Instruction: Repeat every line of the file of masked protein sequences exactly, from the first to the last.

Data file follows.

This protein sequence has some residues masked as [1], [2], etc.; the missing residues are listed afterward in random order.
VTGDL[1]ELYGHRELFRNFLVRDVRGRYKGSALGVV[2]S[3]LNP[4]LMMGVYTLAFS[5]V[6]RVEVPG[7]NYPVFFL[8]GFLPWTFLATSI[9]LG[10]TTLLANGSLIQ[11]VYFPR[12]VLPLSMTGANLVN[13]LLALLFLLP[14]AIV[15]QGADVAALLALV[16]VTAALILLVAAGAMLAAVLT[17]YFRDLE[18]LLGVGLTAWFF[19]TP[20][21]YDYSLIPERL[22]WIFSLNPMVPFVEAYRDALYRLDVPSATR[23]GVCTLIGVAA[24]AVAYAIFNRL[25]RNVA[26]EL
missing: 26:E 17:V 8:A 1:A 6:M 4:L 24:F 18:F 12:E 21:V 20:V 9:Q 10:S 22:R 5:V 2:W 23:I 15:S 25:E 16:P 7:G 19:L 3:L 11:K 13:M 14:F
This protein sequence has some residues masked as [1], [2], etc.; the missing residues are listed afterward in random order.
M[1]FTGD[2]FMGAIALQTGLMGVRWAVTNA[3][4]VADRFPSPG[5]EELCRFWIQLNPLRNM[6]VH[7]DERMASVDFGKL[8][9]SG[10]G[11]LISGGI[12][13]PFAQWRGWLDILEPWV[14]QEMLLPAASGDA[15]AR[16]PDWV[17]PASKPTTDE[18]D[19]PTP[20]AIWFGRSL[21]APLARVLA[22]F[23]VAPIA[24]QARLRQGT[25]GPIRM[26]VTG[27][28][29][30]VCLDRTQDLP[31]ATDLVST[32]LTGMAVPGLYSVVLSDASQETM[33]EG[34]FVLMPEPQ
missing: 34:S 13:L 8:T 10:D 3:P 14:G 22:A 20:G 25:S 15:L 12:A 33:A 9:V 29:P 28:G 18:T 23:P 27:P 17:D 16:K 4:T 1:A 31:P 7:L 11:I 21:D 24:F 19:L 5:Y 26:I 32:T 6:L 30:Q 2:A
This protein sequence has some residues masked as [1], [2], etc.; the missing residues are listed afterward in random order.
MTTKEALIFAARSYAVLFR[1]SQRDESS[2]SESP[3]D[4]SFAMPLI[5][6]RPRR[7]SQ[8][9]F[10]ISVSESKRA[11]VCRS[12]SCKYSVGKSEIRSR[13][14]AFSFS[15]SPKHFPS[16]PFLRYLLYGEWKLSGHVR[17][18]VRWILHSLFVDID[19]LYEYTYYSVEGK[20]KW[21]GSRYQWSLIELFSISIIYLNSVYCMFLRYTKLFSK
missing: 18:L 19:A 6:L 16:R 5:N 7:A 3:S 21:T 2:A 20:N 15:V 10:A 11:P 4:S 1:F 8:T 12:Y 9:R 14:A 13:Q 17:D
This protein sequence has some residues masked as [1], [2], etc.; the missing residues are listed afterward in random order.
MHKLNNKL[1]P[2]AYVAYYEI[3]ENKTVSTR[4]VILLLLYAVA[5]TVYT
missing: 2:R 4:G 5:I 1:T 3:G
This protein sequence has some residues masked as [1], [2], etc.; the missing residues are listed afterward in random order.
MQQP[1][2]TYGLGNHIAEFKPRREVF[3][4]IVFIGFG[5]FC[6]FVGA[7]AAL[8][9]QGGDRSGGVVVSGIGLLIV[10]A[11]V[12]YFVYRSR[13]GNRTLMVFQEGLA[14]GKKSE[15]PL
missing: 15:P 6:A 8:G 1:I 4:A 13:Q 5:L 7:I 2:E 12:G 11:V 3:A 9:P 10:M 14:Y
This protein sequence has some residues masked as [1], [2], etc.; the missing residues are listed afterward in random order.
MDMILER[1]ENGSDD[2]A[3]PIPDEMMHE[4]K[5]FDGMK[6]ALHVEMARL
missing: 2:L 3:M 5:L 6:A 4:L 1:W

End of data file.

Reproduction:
This protein sequence has some residues masked as [1], [2], etc.; the missing residues are listed afterward in random order.
VTGDL[1]ELYGHRELFRNFLVRDVRGRYKGSALGVV[2]S[3]LNP[4]LMMGVYTLAFS[5]V[6]RVEVPG[7]NYPVFFL[8]GFLPWTFLATSI[9]LG[10]TTLLANGSLIQ[11]VYFPR[12]VLPLSMTGANLVN[13]LLALLFLLP[14]AIV[15]QGADVAALLALV[16]VTAALILLVAAGAMLAAVLT[17]YFRDLE[18]LLGVGLTAWFF[19]TP[20][21]YDYSLIPERL[22]WIFSLNPMVPFVEAYRDALYRLDVPSATR[23]GVCTLIGVAA[24]AVAYAIFNRL[25]RNVA[26]EL
missing: 26:E 17:V 8:A 1:A 6:M 4:L 24:F 18:F 12:E 21:V 20:V 9:Q 10:S 22:R 5:V 2:W 23:I 15:S 25:E 16:P 7:G 19:L 3:L 11:K 13:M 14:F
This protein sequence has some residues masked as [1], [2], etc.; the missing residues are listed afterward in random order.
M[1]FTGD[2]FMGAIALQTGLMGVRWAVTNA[3][4]VADRFPSPG[5]EELCRFWIQLNPLRNM[6]VH[7]DERMASVDFGKL[8][9]SG[10]G[11]LISGGI[12][13]PFAQWRGWLDILEPWV[14]QEMLLPAASGDA[15]AR[16]PDWV[17]PASKPTTDE[18]D[19]PTP[20]AIWFGRSL[21]APLARVLA[22]F[23]VAPIA[24]QARLRQGT[25]GPIRM[26]VTG[27][28][29][30]VCLDRTQDLP[31]ATDLVST[32]LTGMAVPGLYSVVLSDASQETM[33]EG[34]FVLMPEPQ
missing: 34:S 13:L 8:T 10:D 3:P 14:G 22:A 20:G 25:S 15:L 12:A 33:A 9:V 29:P 28:G 18:T 23:P 27:P 17:D 16:K 4:T 1:A 31:P 7:L 11:I 21:D 24:F 19:L 5:Y 26:I 32:T 6:L 30:Q 2:A
This protein sequence has some residues masked as [1], [2], etc.; the missing residues are listed afterward in random order.
MTTKEALIFAARSYAVLFR[1]SQRDESS[2]SESP[3]D[4]SFAMPLI[5][6]RPRR[7]SQ[8][9]F[10]ISVSESKRA[11]VCRS[12]SCKYSVGKSEIRSR[13][14]AFSFS[15]SPKHFPS[16]PFLRYLLYGEWKLSGHVR[17][18]VRWILHSLFVDID[19]LYEYTYYSVEGK[20]KW[21]GSRYQWSLIELFSISIIYLNSVYCMFLRYTKLFSK
missing: 18:L 19:A 6:L 16:R 5:N 7:A 3:S 21:T 2:A 20:N 15:V 10:A 11:P 4:S 1:F 8:T 12:Y 9:R 14:A 13:Q 17:D
This protein sequence has some residues masked as [1], [2], etc.; the missing residues are listed afterward in random order.
MHKLNNKL[1]P[2]AYVAYYEI[3]ENKTVSTR[4]VILLLLYAVA[5]TVYT
missing: 2:R 4:G 5:I 1:T 3:G
This protein sequence has some residues masked as [1], [2], etc.; the missing residues are listed afterward in random order.
MQQP[1][2]TYGLGNHIAEFKPRREVF[3][4]IVFIGFG[5]FC[6]FVGA[7]AAL[8][9]QGGDRSGGVVVSGIGLLIV[10]A[11]V[12]YFVYRSR[13]GNRTLMVFQEGLA[14]GKKSE[15]PL
missing: 15:P 6:A 8:G 1:I 4:A 13:Q 5:L 7:I 2:E 12:G 11:V 3:A 9:P 10:M 14:Y
This protein sequence has some residues masked as [1], [2], etc.; the missing residues are listed afterward in random order.
MDMILER[1]ENGSDD[2]A[3]PIPDEMMHE[4]K[5]FDGMK[6]ALHVEMARL
missing: 2:L 3:M 5:L 6:A 4:L 1:W